Quick Review: Stranger Things 3

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Stranger Things is starting not to get the 80’s right.

Probably it never did. Nostalgia coasts on dusting off old images, making people say “Hey, remember this!” and that’s only fun if it’s in the brightest possible colors. So much of the charm of Stranger Things lay in seeing boys riding around on bicycles, unattended, just like they used to (What about Elle? She didn’t ride a bike. Max doesn’t either; she’s a sk8er grrl).

But one of the things that occured to me with this new season was how *clean* everything looked. And the fact that I noticed it is suggestive.

Folks, the 80’s were dirty. People didn’t care that much about littering, nor about drunk driving. A street that didn’t have broken beer bottles on the side of it was a street that hadn’t been built.

Also, nobody in the 80’s talked about Soviets as being “enemies of the state”, especially not radical journalists. The 80’s weren’t the 50’s. Yeah, the Cold War was an ongoing thing, but we’d all gotten used to it. We were tired of it and wanted it to be over. Not that we suddenly liked the Soviets or disliked Reagan (whose landslide 1984 re-election took place within the timeline of Season 2), we just settled into it as being normal. If anyone found a nerdy Russian in Indiana who wanted to go to a County Fair, we would have bought him all the cherry slurpees he wanted. The 80’s were the great age of Yakoff Smirnoff. That said, I’m glad the show didn’t make the Russians the secret good guys, which I kind of expected during the first episode.

As for the plot: I liked it better than Season 2, which really felt like Season 1.5. Granted, the bad guy was the same, but the approach of it was different. And creepily so: a monster dissolving it’s mind-controlled victims into puddles of flesh that it then draws into itself. The merely Lovecraft-derived Demogorgons and Demodogs from the previous seasons look almost adorable by comparison. Elle finally became an actual character rather than a victim/plot device, and they nerfed her at the climax to underscore this. And they did something useful with Billy other than make him the new Steve Harrington. On the whole, I’m fine with it.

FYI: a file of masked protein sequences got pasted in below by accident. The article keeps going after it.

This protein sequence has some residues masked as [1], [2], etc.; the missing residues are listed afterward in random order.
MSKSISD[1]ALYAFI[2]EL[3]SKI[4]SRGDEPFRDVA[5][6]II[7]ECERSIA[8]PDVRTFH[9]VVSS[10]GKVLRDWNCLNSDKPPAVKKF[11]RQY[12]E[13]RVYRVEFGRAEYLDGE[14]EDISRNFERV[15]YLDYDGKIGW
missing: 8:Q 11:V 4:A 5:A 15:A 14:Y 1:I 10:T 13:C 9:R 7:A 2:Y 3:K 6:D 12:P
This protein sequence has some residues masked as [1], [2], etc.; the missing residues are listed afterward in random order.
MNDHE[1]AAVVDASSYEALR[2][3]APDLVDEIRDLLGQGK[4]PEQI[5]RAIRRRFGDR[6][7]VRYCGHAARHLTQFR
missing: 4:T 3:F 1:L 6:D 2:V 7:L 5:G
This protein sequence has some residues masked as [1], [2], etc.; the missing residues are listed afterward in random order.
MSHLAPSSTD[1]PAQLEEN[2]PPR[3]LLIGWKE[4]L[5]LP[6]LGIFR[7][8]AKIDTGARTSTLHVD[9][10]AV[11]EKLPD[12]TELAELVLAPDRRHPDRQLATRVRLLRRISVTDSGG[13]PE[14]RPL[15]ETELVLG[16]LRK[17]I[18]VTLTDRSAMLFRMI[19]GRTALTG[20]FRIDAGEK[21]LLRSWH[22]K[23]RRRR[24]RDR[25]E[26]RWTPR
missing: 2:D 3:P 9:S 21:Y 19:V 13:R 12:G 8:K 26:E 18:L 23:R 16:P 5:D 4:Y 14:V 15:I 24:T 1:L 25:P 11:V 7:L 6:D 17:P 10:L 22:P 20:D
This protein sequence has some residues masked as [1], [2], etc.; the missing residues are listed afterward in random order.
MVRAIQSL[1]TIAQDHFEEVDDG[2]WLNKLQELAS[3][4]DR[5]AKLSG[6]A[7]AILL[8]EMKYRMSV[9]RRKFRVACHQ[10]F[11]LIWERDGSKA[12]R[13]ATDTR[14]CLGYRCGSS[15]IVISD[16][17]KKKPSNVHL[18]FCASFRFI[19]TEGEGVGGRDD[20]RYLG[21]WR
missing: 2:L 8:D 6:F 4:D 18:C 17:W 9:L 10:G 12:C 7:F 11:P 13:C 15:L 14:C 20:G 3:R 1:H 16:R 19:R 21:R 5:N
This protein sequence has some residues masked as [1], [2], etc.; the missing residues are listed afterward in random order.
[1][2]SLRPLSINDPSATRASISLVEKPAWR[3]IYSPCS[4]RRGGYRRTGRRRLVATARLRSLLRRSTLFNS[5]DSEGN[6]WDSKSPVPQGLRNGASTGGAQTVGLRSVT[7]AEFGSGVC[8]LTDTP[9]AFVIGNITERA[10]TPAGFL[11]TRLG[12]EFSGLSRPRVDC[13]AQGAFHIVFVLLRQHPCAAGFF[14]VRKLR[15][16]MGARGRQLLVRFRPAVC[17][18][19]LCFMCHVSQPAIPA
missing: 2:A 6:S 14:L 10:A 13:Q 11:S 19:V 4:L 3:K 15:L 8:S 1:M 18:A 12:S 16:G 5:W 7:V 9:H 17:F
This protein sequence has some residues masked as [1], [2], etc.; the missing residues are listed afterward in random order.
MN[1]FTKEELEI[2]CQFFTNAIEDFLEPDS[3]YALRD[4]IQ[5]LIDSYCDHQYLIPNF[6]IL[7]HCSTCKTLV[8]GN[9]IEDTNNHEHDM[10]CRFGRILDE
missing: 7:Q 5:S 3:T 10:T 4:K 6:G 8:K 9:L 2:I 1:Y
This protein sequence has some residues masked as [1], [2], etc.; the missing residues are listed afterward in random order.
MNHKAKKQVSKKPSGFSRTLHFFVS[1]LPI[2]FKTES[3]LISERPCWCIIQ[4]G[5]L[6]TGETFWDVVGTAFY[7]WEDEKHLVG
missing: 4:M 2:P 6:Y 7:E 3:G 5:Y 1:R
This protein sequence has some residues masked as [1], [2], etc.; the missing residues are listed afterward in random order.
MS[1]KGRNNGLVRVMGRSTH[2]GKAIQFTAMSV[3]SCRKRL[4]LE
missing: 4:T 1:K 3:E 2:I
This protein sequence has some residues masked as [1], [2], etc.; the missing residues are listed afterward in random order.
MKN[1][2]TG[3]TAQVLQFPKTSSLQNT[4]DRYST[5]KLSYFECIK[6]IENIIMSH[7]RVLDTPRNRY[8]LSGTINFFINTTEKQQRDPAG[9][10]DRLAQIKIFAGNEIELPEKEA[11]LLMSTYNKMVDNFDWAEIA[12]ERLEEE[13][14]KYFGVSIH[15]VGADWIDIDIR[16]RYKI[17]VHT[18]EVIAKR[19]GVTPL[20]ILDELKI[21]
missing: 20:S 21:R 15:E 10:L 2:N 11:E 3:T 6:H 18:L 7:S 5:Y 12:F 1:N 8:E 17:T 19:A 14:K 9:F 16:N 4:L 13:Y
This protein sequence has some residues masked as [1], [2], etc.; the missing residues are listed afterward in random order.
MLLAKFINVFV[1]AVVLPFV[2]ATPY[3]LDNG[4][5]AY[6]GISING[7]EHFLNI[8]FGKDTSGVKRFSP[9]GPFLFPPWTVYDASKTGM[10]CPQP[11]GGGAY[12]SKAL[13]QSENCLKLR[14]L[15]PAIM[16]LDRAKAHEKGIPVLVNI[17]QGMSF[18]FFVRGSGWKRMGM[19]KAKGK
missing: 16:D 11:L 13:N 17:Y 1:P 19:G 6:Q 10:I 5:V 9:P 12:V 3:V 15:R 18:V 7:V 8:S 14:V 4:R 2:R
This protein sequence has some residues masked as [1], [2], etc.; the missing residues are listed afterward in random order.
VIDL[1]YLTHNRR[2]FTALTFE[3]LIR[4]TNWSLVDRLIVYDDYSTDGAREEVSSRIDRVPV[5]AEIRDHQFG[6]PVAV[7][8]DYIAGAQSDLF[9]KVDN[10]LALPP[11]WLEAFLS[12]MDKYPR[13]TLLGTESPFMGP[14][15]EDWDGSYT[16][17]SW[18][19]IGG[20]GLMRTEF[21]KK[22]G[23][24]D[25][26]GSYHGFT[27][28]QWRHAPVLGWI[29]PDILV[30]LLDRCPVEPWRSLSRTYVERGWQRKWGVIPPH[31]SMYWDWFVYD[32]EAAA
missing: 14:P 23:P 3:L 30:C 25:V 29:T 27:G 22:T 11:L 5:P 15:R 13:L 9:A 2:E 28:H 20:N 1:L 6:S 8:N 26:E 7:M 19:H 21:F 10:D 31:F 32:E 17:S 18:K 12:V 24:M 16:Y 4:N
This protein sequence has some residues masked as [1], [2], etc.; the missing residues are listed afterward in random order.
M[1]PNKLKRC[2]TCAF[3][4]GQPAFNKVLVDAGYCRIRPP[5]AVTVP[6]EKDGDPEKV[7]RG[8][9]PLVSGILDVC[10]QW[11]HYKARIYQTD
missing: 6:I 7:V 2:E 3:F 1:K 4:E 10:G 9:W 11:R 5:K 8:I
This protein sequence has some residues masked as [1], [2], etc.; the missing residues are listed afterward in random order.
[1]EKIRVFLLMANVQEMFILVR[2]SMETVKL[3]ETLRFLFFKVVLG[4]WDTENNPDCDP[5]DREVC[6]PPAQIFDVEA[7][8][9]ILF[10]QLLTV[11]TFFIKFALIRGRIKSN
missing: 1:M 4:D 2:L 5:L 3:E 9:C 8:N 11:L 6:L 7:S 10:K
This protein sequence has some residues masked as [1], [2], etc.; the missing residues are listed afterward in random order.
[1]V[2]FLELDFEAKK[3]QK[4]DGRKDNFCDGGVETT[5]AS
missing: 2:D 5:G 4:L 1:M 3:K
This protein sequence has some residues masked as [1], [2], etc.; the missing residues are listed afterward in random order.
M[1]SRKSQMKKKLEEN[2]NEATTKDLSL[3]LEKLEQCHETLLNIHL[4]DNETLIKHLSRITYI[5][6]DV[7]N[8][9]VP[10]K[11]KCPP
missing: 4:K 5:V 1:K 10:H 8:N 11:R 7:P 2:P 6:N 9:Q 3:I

Let’s hope they stop after Season 4.

Updating a Classic: Giving Solar System Blues a Cover it Deserves

I like to call Solar System Blues my first novel. Certainly it was my first serious attempt at self-publishing, and my first serious review. Because of this, I didn’t have a clear idea of what I wanted for the cover, and just kind of used the templates that CreateSpace and KDP offered.

That has changed.

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Self-Publishing Review had this to say on it:

The world building is subtle and the author avoids too much information dumping on the whole. This book is a quick read and is only 140 pages. While the action and mystery come at the reader fast, after you get past the first few pages, it doesn’t feel overwhelming.

In honor of the new cover, I’m doing a Kindle Countdown Deal starting July 2. That means between July 2 and July 5, you can get the ebook for the low low price of $0.99, and between July 5 and July 9, for the low price of $1.99.

Honestly, what do you have to lose? Click here to buy.

A Smart Analysis of The Sixth Sense

Over at Ace of Spades. I did not realize that The Sixth Sense would have been the #1 film  that year were it not for Star Wars. I haven’t seen it in forever, but I have a feeling I wouldn’t dislike it on rewatch (my favorite film from that year, however, remains Fight Club).

And, here’s the thing, with the Big Twist out of the way, it’s actually a much better movie. (How’s that for a twist!)